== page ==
Tim Get Philosophical: Life Throws Everything at You at Once

 My Gram arrives at her 90th birthday trailed by my Aunt Bet and Uncle Tony. (photo by my sister Michelle)

My Gram arrives at her 90th birthday trailed by my Aunt Bet and Uncle Tony. (photo by my sister Michelle)

On February 8th, my aunt Claire died of cancer at age 54. Four days later, my Gram (grandmother if you aren’t up on the vernacular) turned 90. Five days after that my son, my youngest child, turned one.

Sometimes life likes to take a moment and remind exactly how unpredictable it can be by throwing everything at you all at once. My aunt died far too early, my Gram is still going strong, and my son is just getting started. All “pointed out” to be over the course of nine days.

It’s hard to draw much of a meta-commentary with those three data points. Except, of course, that life is fragile and quick. Which, frankly, is not something I need to be reminded of. I’m aware.

But in trying to make sense of the random senseless, I kept returning to an entirely unrelated memory. A Saturday last month, sitting on the bathroom floor, drinking coffee as my daughter, my oldest child, splashes around in the tub. We were chatting about this and that and she was doing what she calls “tricks” (essentially, spinning on her knees in the water) and it was all so utterly…normal. Average. And yet…it was great.

 My Aunt Claire, top right corner, and the rest of the Burns-Thompson side of my family celebrate Christmas in 2014. (photo from my cousin Molly although she's in it so I have no idea who took it.)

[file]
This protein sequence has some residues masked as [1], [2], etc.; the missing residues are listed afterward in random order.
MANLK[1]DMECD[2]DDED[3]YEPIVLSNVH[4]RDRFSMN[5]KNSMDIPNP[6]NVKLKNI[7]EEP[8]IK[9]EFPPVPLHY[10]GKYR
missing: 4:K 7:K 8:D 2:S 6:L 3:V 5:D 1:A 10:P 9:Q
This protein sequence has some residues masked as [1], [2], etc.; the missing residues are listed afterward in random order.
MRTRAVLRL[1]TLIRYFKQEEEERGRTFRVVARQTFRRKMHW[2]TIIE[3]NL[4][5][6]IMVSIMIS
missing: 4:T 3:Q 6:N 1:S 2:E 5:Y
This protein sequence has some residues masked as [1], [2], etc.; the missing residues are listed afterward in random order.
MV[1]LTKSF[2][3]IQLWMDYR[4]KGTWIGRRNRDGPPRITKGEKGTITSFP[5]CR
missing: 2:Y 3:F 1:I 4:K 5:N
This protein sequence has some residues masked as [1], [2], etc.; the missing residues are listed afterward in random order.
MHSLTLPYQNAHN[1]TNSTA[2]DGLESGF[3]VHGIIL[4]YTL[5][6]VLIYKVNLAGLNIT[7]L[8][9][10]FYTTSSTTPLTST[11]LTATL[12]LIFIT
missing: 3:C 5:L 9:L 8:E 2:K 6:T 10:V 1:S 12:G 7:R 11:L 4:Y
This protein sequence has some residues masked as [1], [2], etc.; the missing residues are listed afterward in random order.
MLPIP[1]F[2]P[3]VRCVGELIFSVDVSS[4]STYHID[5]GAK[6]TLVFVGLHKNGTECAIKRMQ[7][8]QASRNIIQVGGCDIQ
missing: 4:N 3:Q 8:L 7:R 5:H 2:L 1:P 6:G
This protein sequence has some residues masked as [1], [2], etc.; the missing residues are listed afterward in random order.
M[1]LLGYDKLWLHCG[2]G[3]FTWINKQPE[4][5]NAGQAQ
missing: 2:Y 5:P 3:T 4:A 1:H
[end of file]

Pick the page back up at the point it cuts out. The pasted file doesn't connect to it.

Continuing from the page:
My Aunt Claire, top right corner, and the rest of the Burns-Thompson side of my family celebrate Christmas in 2014. (photo from my cousin Molly although she's in it so I have no idea who took it.)

The coffee was hot and tasted good and I had made it myself, a reality I’m still not fully accustomed to. I have reached a point in my life where I can make myself coffee. It’s kind of wild.

And there was my daughter, talking away, loving being in the tub, and just being a ton of fun. I am sure at some point that day she got upset and cried or screamed or told me to stop talking, but I don’t remember that. I remember this. Which is great.

But the thing is, if I didn’t write down that memory, if I just left it dwelling in my head, I might have lost it. Because one of the most beautiful things and hardest things about life is these moments, these moments of simple pleasure, they pile up.

Not for all of us, to be certain. Some of us, too many, live lives marked by chaos, strife, pain, and sadness. But for more of us—I think…I hope—for more of us, life is generally good. There is plenty we would change, perhaps, but overall, the positives outweigh the negatives. And for those of us with those kinds of lives, the Saturday morning father-daughter bonding sessions and the Friday night spouse date nights, and the friends’ hangouts and the work successes and so on, they accumulate. They overwhelm our brains. There are so many of them, so many moments of short lived but nonetheless real bliss that we cannot hold on to them all. We will inevitably forget some of them, they will be washed away in the tidal wave of day to day existence.

 My son Reid, two-fisting his 1st Birthday cake like a champ.

My son Reid, two-fisting his 1st Birthday cake like a champ.

That’s sad. And wonderful. It’s sad to realize that these seconds, minutes, or hours will, someday, cease to exist in our minds. But it’s also wonderful because the reason we will have lost them is to make room for another such moment, another such memory.

Now does that put a nice bow on nine days that saw my son become a one year old, my Gram break into her 90’s, and my aunt’s heart stop beating at 54? It does not.

But then, what could?

Instead, it’s just something to keep close to my heart, be it in times like these or in the long stretches of life that pump along with little by way of ups and downs. The inevitable conclusion of life takes everything (that we can see and perceive) away from us, it’s true. But every beat, every breath, every second that precedes that final moment? They’re shot through with simple, undeniable joys.

Like hot coffee, warm radiators, and daughters giggling and showing off their tricks.